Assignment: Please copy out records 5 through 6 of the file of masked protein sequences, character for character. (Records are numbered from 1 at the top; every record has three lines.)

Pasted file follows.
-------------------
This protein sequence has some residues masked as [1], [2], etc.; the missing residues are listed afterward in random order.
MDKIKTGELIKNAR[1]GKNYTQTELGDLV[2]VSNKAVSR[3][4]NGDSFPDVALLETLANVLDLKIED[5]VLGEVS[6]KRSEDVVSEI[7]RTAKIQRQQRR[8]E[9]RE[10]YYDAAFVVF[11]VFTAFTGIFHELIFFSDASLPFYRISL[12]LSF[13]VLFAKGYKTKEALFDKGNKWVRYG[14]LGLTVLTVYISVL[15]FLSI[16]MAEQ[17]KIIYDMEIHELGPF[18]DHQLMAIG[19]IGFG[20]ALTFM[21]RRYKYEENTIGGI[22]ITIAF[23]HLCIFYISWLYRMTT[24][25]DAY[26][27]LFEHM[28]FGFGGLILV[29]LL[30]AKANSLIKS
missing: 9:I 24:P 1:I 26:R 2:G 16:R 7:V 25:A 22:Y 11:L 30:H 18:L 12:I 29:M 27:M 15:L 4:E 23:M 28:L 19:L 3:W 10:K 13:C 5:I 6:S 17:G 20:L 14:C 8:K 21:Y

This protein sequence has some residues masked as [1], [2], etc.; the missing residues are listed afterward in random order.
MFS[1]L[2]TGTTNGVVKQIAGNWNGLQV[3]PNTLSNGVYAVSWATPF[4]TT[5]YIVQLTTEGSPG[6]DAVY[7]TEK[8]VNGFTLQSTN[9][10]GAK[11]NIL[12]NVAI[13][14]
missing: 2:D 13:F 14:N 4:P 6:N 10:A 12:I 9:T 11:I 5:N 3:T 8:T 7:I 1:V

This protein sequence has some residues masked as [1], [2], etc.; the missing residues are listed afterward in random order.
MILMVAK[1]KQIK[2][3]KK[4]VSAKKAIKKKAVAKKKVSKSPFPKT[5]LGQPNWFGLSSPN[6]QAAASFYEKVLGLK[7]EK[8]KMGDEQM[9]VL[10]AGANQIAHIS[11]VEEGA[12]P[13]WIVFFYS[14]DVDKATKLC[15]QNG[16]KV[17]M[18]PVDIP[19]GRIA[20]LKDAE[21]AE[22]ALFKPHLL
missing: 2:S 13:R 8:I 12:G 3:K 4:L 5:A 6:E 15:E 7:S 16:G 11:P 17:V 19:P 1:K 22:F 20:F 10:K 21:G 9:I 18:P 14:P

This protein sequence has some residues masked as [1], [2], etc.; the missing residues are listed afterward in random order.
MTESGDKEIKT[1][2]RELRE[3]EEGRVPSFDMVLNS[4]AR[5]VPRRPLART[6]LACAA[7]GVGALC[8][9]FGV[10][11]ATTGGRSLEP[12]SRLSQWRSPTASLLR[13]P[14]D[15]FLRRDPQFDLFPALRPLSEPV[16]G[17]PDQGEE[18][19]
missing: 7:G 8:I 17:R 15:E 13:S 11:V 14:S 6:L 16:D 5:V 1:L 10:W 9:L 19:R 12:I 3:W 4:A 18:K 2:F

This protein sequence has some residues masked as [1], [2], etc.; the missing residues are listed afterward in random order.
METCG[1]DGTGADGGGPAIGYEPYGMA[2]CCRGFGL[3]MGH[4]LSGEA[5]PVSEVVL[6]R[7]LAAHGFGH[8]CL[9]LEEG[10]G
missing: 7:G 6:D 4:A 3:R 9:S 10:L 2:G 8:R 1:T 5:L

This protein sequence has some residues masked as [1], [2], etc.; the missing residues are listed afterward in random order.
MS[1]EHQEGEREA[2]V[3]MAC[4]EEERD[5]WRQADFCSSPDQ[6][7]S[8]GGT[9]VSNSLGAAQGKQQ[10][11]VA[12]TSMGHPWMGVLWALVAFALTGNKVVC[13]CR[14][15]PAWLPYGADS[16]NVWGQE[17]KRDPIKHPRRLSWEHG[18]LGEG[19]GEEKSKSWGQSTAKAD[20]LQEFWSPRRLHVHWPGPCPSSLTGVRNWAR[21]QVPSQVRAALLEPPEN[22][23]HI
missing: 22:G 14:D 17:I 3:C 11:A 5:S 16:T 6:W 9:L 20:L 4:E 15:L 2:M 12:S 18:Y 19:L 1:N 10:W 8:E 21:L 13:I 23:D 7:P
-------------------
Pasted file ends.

This protein sequence has some residues masked as [1], [2], etc.; the missing residues are listed afterward in random order.
METCG[1]DGTGADGGGPAIGYEPYGMA[2]CCRGFGL[3]MGH[4]LSGEA[5]PVSEVVL[6]R[7]LAAHGFGH[8]CL[9]LEEG[10]G
missing: 7:G 6:D 4:A 3:R 9:S 10:L 2:G 8:R 1:T 5:L

This protein sequence has some residues masked as [1], [2], etc.; the missing residues are listed afterward in random order.
MS[1]EHQEGEREA[2]V[3]MAC[4]EEERD[5]WRQADFCSSPDQ[6][7]S[8]GGT[9]VSNSLGAAQGKQQ[10][11]VA[12]TSMGHPWMGVLWALVAFALTGNKVVC[13]CR[14][15]PAWLPYGADS[16]NVWGQE[17]KRDPIKHPRRLSWEHG[18]LGEG[19]GEEKSKSWGQSTAKAD[20]LQEFWSPRRLHVHWPGPCPSSLTGVRNWAR[21]QVPSQVRAALLEPPEN[22][23]HI
missing: 22:G 14:D 17:I 3:C 11:A 5:S 16:T 6:W 9:L 20:L 4:E 15:L 2:M 12:S 18:Y 19:L 1:N 10:W 8:E 21:L 13:I 23:D 7:P